The regulated entity’s assessment of operational risk should include processes that evaluate both the severity and likelihood of operational events and give consideration to the quality of controls and infrastructure that are designed to prevent, avoid, or reduce the likelihood of operational events from occurring and their impact should they occur. The regulated entity should have a process for assessing changes in the business environment and its impact on operational risk. This should include assessing the impact of changes in the volume and complexity of the regulated entity’s operations due to developments in the financial, legal, and regulatory environment. The regulated entity should establish a process to identify and assess the level and trends in operational risk and related internal control structures. Assessments should be current and comprehensive (i.e., address the factors listed in the Operational Risk section in AB 2012-03 of CAMELSO, and the standards related to operational risk in PMOS) across the regulated entity. The regulated entity’s process for risk assessments should be sufficiently flexible to accommodate increasing complexity, new activities, and changes in internal control systems.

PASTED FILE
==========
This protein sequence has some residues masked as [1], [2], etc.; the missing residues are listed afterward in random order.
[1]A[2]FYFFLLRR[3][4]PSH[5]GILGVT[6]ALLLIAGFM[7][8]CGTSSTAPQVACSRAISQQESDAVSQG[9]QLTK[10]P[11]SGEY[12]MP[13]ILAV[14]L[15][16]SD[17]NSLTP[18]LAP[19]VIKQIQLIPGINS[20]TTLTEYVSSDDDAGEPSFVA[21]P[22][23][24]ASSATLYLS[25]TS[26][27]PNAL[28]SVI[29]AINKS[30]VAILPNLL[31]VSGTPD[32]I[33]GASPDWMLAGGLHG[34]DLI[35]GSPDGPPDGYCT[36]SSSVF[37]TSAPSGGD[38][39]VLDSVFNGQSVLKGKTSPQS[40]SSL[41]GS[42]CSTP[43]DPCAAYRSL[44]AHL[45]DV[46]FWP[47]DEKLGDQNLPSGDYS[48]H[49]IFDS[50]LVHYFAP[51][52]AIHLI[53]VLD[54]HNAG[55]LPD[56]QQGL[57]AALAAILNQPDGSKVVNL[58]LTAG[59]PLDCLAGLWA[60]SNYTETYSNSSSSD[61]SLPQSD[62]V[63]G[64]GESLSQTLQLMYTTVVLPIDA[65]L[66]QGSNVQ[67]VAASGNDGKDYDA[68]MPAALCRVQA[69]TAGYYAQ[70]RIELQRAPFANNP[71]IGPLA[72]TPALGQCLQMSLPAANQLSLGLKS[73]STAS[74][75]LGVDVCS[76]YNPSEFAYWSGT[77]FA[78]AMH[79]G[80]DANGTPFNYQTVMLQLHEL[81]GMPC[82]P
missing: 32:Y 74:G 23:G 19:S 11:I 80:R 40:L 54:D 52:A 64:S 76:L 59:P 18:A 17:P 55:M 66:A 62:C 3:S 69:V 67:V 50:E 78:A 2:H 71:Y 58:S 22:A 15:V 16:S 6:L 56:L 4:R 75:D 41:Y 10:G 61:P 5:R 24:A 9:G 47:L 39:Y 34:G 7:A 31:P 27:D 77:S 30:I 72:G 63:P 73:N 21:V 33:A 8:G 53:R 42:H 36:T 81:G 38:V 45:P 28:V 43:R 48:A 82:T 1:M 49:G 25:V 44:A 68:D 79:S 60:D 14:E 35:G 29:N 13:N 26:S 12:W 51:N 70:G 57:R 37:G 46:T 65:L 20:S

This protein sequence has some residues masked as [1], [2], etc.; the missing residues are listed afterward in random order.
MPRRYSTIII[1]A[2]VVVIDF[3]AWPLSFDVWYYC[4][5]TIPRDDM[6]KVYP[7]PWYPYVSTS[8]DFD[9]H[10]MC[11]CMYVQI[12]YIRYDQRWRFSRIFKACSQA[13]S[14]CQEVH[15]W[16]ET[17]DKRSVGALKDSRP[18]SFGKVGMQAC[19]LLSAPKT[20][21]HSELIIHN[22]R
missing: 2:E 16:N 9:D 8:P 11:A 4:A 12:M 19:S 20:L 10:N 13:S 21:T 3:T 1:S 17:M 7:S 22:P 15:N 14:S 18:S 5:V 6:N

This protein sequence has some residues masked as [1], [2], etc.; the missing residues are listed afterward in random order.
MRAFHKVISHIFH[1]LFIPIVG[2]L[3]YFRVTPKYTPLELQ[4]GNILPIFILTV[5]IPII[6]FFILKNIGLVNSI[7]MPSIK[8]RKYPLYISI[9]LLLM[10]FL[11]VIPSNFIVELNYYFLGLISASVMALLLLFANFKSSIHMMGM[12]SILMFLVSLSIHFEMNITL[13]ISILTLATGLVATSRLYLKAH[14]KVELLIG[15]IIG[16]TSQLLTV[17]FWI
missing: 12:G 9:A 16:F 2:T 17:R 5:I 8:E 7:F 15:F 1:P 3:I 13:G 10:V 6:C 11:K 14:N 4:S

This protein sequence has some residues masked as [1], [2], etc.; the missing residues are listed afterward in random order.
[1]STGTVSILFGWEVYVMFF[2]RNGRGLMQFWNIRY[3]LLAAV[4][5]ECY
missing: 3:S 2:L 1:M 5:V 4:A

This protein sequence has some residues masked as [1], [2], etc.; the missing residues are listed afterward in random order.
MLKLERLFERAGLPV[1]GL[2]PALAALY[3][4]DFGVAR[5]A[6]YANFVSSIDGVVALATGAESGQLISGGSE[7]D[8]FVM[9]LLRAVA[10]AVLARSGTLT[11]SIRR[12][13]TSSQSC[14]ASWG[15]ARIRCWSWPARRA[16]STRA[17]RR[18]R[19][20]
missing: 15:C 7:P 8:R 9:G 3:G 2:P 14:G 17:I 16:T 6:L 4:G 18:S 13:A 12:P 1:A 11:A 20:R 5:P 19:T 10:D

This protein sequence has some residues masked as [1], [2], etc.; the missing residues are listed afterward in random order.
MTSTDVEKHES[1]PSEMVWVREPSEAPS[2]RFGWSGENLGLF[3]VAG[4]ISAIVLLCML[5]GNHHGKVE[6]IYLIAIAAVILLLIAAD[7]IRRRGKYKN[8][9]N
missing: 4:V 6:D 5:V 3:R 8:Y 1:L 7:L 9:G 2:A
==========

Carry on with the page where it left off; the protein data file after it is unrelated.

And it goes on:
Details on FHFA expectations related to the sources for identifying operational risk follow.

  1. Internal Operational Event and Loss Data – A regulated entity’s operational risk measurement system should incorporate event and loss data derived from an operational event tracking system. The database may draw upon multiple sources of information including business-line level databases that report and/or track exceptions and issues. Definitions and scope of critical information that feed into the operational event database should be consistently applied across the regulated entity. The database should ultimately include operational event and loss data covering a meaningful time span, normally five or more years. Data, even if deemed ‘stale’ because of implementation of a new control or other management action, should not be discarded since it remains relevant for other uses such as scenario analysis, regulatory compliance reporting, and “lessons learned” materials for management. In addition, operational events are often complex and evolutionary and, thus, events that are apparently unconnected or contained may turn out to have further ramifications or be tied to subsequent events.